I am a big fan of theater that utilizes sparse sets or innovative lighting. I am all for pushing the boundaries of the stage. But great theater takes all forms and “You Can’t Take It With You,” at New York’s Longacre, is a great piece of theater.
The play, written by George S. Kaufman and Moss Hart, premiered in 1936, but it holds up brilliantly. Set in the New York home of Martin Vanderfof (Grandpa), the action revolves around the eccentric family and friends that live their happy lives doing exactly what they want. There’s the main conceit — doing what you love surrounded by people you lobv can lead to a happy life. That’s about there is to it. Of course, complications arise along the way, but all is resolved by just letting go.
When Martin’s granddaughter, Alice Sycamore (Rose Byrne), falls in love with Tony Kirby (Fran Kranz), who works for his father’s Wall Street firm, she worries that her eccentric community will put the kibosh on her chances of marriage. She plans a get-to-know-you dinner with the ultra-conservative Kirbys, but when they show up at the house a day early, mayhem ensues.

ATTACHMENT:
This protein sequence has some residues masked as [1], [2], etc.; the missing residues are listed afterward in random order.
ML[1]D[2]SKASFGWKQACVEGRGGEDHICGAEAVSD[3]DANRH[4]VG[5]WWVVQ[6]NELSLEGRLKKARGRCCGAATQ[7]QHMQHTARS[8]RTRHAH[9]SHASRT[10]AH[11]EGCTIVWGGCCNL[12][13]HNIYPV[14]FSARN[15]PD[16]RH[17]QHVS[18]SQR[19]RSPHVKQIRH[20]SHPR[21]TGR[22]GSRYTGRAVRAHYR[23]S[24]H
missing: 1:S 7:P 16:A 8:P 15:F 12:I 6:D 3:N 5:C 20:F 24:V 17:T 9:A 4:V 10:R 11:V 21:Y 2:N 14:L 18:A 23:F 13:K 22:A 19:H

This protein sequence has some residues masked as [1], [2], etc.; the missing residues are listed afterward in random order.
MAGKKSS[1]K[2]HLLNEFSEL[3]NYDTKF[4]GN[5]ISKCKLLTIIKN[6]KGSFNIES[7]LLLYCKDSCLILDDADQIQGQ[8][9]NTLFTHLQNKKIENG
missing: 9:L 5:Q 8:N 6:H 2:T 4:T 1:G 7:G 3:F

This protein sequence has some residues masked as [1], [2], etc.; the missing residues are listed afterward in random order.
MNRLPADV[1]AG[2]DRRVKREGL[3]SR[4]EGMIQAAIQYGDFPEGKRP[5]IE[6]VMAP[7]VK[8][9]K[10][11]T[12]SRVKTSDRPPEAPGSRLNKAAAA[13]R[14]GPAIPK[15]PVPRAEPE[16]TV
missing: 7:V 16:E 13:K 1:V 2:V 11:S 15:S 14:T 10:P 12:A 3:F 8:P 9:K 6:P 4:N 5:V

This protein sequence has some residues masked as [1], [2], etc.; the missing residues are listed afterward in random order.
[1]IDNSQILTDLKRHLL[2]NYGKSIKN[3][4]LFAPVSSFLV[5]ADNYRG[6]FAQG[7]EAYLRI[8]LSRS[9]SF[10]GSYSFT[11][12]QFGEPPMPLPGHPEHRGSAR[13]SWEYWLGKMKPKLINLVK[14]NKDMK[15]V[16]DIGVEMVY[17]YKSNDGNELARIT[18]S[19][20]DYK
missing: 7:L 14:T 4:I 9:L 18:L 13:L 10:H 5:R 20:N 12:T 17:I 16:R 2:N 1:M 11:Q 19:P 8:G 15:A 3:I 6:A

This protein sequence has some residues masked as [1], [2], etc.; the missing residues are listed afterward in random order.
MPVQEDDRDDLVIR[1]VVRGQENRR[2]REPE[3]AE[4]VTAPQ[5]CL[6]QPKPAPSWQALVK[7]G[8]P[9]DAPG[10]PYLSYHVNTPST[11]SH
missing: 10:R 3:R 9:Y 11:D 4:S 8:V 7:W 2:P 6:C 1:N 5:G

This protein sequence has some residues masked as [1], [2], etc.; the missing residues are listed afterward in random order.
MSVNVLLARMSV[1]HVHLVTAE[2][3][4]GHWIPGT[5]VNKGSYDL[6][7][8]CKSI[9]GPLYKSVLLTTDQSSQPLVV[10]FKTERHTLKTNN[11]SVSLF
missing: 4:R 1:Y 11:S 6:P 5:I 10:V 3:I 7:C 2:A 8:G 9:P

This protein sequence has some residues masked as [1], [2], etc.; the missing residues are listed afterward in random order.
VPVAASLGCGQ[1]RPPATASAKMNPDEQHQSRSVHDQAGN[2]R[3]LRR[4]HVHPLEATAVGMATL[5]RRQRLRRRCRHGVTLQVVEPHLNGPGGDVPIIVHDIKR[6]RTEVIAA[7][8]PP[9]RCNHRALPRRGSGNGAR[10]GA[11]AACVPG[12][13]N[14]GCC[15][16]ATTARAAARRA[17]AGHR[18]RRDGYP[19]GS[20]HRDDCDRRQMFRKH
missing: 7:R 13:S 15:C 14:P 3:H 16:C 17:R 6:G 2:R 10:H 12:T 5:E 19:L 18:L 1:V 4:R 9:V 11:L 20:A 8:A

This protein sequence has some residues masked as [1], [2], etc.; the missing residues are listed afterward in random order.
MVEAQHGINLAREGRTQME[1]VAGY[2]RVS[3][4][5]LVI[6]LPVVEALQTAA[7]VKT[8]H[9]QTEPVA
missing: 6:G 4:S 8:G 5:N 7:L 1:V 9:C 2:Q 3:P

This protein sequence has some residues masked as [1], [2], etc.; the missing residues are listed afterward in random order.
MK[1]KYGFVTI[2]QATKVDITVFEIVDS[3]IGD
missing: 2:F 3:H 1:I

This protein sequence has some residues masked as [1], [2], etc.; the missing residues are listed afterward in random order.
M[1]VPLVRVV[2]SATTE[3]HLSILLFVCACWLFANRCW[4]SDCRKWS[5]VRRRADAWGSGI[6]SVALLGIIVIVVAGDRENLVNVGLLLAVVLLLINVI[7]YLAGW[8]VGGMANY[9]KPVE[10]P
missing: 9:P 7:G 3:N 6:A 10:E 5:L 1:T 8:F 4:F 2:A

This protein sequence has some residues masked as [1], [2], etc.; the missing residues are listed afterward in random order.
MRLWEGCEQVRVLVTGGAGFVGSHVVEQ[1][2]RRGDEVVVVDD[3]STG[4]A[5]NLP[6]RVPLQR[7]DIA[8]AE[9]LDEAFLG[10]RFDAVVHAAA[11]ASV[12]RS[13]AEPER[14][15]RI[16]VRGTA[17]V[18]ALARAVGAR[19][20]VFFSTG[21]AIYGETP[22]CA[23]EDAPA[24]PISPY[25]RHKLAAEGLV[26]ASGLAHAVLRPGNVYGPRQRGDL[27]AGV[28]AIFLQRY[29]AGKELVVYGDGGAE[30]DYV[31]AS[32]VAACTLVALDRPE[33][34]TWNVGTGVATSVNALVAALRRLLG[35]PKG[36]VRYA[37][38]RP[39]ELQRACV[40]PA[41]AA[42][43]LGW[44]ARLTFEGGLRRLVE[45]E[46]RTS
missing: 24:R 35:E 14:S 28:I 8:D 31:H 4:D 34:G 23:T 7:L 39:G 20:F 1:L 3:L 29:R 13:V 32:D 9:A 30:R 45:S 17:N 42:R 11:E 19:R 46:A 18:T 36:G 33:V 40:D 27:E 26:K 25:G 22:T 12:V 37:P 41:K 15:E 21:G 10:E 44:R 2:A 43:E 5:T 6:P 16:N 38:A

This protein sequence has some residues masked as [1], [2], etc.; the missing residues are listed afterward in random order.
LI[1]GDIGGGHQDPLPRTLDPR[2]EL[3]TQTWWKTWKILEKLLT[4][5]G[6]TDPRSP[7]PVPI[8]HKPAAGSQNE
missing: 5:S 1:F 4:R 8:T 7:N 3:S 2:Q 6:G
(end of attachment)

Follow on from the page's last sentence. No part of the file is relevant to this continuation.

It is hard to understate how endearing this whacky family is. Essie (magnificently played by Annaleigh Ashford), the wanna-be dancer, prances her way through every scene with hilarious ineptitude, yet her totally earnest dedication to dance is admirable. Her husband Ed (Will Brill), who “came to dinner five years ago and never left” — Mr. DePinna (Patrick Kerr) came and stayed eight years ago — accompanies her on the xylophone when he is not printing subversive slogans to insert in boxes of candy (not that he is a subversive, he just likes to print things).
Mother Penelope Sycamore (Kristine Nielsen) writes plays because someone once delivered a typewriter to the wrong address — before that she was a painter. Husband Paul (Mark Linn Baker) makes fireworks in the basement. Maid Rheba (Crystal Dickinson) and her boyfriend Donald (Marc Damon Johnson) are treated as much like family as everyone else.
That Tony-winner Elizabeth Ashley appears only in Act 3 speaks the excellence of the ensemble, and this is truly an ensemble piece. James Earl Jones plays Grandpa and one would expect a star turn, but he dutifully takes his place in a company of equals. The rest of the fine ensemble includes Karl Kenzler, Reg Rogers, Julie Halston in a hilarious turn, Byron Jennings, Johanna Day, Nick Corley, Austin Durant and Joe Tapper.
The set is astonishing, with the interior of a house full of eccentrics recreated in loving detail.
The timing is superb and the three acts whizz by in a sprightly two hours.
This is a play I have been dying to direct for several years, and seeing this excellent production just makes me want it more.
The denouement of the play wraps itself up nicely, exactly as Grandpa expects — just take care of things you can and let go of the rest. It’s a gentle philosophy, but who knows, it just might work.
The show runs through Feb. 22.